If you want to stop a piece of metal from rusting even more, painting is your best option. However, you need to take some precautions because simply painting over rust isn’t as efficient.
You should consider the condition of the metal and the extent of the rust. If the rust is just beginning, you won’t need to do much before you paint. On the other hand, if the rust has been growing for a while, it will take more prep work to make painting work well.
Moreover, if the rust has gone beneath the surface, the item may not be salvageable, even with a good layer of paint. Think about the item you have and how badly you want or need to restore it. Then, you can take the necessary steps to stop the rust.
Remove Loose Rust
The first step to painting over rust is to remove any loose parts. It may not look like it, but you may be able to rub off much of the rust, especially if it’s relatively new. You can use sandpaper or a wire brush to get the rust off the metal.
If you don’t at least try to remove the rust, the paint will look uneven. While you may not be able to get all of the rust, you should remove the majority of it. Then, you can reduce the chances of the rust spreading in case you don’t fully cover it with paint.
Use a Primer
If you use a primer, you will increase the chances of the paint sticking to the metal. You should clean the piece of metal as well as possible then let it dry. It’s possible to use any quality primer but consider a rust conversion primer, like the Rust-Oleum Rusty Metal Primer.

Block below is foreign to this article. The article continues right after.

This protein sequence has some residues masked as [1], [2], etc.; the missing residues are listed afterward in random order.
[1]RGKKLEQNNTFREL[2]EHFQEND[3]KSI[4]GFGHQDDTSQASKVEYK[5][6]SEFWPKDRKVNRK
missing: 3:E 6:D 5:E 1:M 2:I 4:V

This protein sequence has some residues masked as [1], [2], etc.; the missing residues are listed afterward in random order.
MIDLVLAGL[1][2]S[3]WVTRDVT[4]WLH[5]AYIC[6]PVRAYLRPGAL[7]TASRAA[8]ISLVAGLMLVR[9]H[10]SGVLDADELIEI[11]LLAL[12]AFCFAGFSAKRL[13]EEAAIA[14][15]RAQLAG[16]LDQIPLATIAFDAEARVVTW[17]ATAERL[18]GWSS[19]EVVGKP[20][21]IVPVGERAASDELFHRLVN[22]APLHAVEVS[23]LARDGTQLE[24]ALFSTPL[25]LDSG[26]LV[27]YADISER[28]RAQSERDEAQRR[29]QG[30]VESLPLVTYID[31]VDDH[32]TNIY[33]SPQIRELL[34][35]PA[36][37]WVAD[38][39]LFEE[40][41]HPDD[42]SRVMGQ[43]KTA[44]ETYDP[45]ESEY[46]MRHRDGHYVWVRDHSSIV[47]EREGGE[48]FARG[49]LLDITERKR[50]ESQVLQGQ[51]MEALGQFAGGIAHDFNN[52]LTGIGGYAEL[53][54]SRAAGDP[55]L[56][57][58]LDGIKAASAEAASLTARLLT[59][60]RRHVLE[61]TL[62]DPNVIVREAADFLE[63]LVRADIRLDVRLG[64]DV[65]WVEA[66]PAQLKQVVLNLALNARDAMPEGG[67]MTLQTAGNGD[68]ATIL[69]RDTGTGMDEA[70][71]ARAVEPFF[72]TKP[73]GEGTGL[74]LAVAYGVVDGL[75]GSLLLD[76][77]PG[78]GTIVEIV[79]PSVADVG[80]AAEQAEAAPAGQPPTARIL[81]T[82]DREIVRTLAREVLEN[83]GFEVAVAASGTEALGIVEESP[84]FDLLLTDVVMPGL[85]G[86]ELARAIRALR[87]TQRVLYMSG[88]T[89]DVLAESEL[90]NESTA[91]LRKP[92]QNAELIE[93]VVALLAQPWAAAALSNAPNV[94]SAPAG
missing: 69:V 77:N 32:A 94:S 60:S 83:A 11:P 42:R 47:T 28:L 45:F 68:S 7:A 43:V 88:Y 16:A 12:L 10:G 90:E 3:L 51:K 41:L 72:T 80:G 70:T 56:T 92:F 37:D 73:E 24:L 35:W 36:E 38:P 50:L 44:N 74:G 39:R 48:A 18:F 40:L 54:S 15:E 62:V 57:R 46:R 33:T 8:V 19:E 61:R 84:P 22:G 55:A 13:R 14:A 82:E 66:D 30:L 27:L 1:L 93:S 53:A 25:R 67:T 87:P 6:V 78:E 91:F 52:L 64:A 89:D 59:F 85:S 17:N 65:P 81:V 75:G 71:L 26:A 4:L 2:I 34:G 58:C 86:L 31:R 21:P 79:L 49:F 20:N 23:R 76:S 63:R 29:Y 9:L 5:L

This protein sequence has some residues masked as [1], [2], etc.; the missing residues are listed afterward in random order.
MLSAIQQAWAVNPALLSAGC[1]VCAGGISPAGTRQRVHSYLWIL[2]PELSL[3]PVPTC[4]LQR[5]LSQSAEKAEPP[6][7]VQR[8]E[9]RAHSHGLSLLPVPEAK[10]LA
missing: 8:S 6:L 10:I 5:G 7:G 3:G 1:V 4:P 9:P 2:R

The primer has an oil-based formula that helps protect the metal and can prevent future rust. It also dries quickly, and it works well on metal that you use regularly. The primer dries in about 15 minutes, so you don’t have to wait forever before painting.
Using a rust-specific primer can help add an extra layer to the metal to avoid rusting, whether you want to protect metal that’s indoors or outside.
Finish With Paint
Once you apply a rust primer, you can use the paint of your choice. You can select the right color for your metal, and you can use a spray can or a traditional can of paint. Now, using rust-specific paint can have better results than other types of paint.
Either way, consider how you want the final product to look. A spray can will give a more even appearance, but a brush and can might be better for smaller areas. Be sure to wait between coats to dry and add as many coats as the manufacturer recommends.